clock menu more-arrow no yes mobile

Filed under:

Make Room for Donovan Mitchell in the Rookie of the Year Conversation

Plus: some encouraging signs from Gordon Hayward and Jamal Murray’s shooting struggles

Gordon Hayward, Donovan Mitchell, and Jamal Murray Getty Images/Ringer illustration

Just when it looked like Ben Simmons was destined to win Rookie of the Year, Donovan Mitchell has surged like Bitcoin. The rookie guard has seized a starting role in Utah while averaging 24.4 points on a 59.6 effective field goal percentage over his past eight games.

Mitchell became the NBA’s new favorite young player after dropping 41 points on December 1 against the Pelicans. He drained monster 3s off the dribble, flashed his athleticism while scoring at the rim, created open looks for teammates, and defended well. It was like watching a young Dwyane Wade.

We should have seen this coming. But even those high on Mitchell couldn’t have foreseen the type of opportunity—which is always the toughest variable to account for in pre-draft analysis—the rookie is now receiving. “I don’t pretend to have a crystal ball. Necessity is the mother of invention,” Jazz general manager Dennis Lindsey told The Big Show last week. “We thought Donovan could take a few possessions. This many possessions? I’d be lying to say, ‘Hey, I knew it’d play out exactly how it’s played out.’”

To put the Utah rookie’s abnormally heavy workload into perspective: Mitchell has already attempted 20 or more shots six times, which is more than Wade, Kyrie Irving, John Wall, Stephon Marbury, Russell Westbrook, and Ray Allen did as rookies. Even Kevin Durant and DeMar DeRozan don’t average as many shots per 100 possessions as Mitchell does, per Basketball-Reference. Mitchell is getting force-fed opportunities like he’s a multi-time All-Star with a top-selling sneaker.

The Jazz had the hots for Mitchell since before the Chicago pre-draft combine this past May, according to Lindsey, but were slotted to draft 24th overall. It’s common for agents to push draftees away from working out for teams at the bottom of the first round, so it doesn’t seem like they belong in that range. But Mitchell, a projected mid-first-rounder, said his agent, Ty Sullivan, encouraged him to begin his pre-draft process in Utah. The rest of Mitchell’s workouts were with lottery teams. “We don’t begrudge kids for declining workouts,” Lindsey said last week regarding Mitchell’s workout. “As much as we targeted them, [Mitchell and Sullivan] targeted us.”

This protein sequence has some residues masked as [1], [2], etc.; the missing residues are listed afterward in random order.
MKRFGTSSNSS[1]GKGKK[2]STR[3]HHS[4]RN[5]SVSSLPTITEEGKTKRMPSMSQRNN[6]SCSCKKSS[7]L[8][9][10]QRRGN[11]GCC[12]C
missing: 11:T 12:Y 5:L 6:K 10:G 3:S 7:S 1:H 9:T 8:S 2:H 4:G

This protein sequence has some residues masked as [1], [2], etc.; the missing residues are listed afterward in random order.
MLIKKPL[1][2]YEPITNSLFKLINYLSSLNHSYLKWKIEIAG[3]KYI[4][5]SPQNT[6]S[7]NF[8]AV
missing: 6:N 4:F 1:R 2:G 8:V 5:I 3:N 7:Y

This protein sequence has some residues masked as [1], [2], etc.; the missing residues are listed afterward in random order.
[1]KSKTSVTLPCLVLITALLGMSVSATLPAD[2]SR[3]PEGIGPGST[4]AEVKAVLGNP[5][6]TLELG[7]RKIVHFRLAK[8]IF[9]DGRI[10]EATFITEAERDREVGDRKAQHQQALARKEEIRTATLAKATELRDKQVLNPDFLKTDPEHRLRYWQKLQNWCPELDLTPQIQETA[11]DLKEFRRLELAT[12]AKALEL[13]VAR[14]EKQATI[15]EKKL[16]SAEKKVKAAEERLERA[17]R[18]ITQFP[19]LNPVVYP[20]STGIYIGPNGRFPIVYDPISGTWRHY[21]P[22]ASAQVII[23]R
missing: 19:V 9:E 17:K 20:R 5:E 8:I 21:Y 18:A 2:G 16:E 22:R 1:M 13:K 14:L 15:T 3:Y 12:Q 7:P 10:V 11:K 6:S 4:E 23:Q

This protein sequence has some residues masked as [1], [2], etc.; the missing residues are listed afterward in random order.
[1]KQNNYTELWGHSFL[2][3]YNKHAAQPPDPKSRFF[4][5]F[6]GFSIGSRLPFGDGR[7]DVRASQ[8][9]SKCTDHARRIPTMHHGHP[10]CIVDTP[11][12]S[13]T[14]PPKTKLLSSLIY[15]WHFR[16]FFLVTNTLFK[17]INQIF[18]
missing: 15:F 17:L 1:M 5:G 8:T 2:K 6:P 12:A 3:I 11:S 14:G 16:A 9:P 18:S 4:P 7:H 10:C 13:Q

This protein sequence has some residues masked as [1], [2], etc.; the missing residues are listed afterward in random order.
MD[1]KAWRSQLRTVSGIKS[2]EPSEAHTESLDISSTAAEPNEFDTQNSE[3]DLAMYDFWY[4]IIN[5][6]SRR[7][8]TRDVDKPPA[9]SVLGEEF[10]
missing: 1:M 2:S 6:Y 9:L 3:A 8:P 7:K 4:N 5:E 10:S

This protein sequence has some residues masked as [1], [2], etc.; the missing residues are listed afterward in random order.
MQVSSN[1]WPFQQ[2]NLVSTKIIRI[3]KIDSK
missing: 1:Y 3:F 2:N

Utah ended up trading the no. 24 pick (Tyler Lydon) and Trey Lyles (the no. 12 pick in 2015) to the Nuggets for the no. 13 pick. Denver had hoped OG Anunoby would fall to it, per multiple sources, but the Raptors took him one spot before the Nuggets could.

While Mitchell shined in summer league, Utah’s roster underwent changes. Gordon Hayward left for Boston. George Hill got paid in Sacramento. Utah added a pass-first point guard in Ricky Rubio, but after injuries to Joe Johnson and Rodney Hood, the door opened for Mitchell. And Jazz coach Quin Snyder deserves credit for giving him a warm welcome as he walked through it.

Snyder has a knack for putting players into positions to succeed, and he’s never hesitated to play youngsters like Lyles, Hood, Dante Exum, and Rudy Gobert. In a different environment, Mitchell might’ve ended up with an old-school coach who kept his role the same and simply elevated minutes for “reliable” veterans like Thabo Sefolosha—especially after Mitchell had three 1-for-7 performances in his first five games.

It’s the second season in a row the Jazz have managed to overcome injuries by utilizing Snyder’s ball-movement-based system to generate on- and off-ball actions. A positionless approach that utilizes multiple ball handlers turned out to be a perfect fit for Mitchell, who doesn’t quite have the pure passing skills of a point guard or the size of a shooting guard.

Mitchell improved his ballhandling ability by adding crossovers and change-of-pace dribbles as a sophomore at Louisville, and he has continued to hone his craft this season. His better handle has allowed him to stroke shots off the dribble at a more efficient clip. Although he’s played only 27 games, Mitchell has flashed superstar potential through his ability to score against any type of defense. His next test will be doing it against defenses game-planning specifically to stop him.

Mitchell scored only 12 points on 4-for-17 shooting in Saturday’s 117-100 loss to the Bucks. It was Mitchell’s seventh game with at least seven shots and a field goal percentage below 28 percent (only Lonzo Ball, Mike James, Marcus Smart, and Wesley Matthews have more this season, per Basketball-Reference). Shots won’t always fall, which makes it crucial that Mitchell improve his at-rim finishing. He’s able to get into the paint with a quick first step and some nifty hesitation moves, but he’s a predominantly right-handed finisher who glides to the rim. His moves can be predictable, and on Saturday, the Bucks sat on that right hand and blocked two of his six shots in the restricted area. The next step in his development is mastering his left hand and learning to absorb contact at the rim and draw fouls.

But his progression also opens up questions for the rest of Utah’s roster. If Mitchell develops into a primary ball handler, the Jazz would be better off targeting a floor-spacing guard to put next to him. Dante Exum could fit the bill if he can stay on the floor. Rubio will be an unrestricted free agent in 2019, but a change may be in order sooner, regardless of Mitchell’s recent pro-Rubio response to a fan: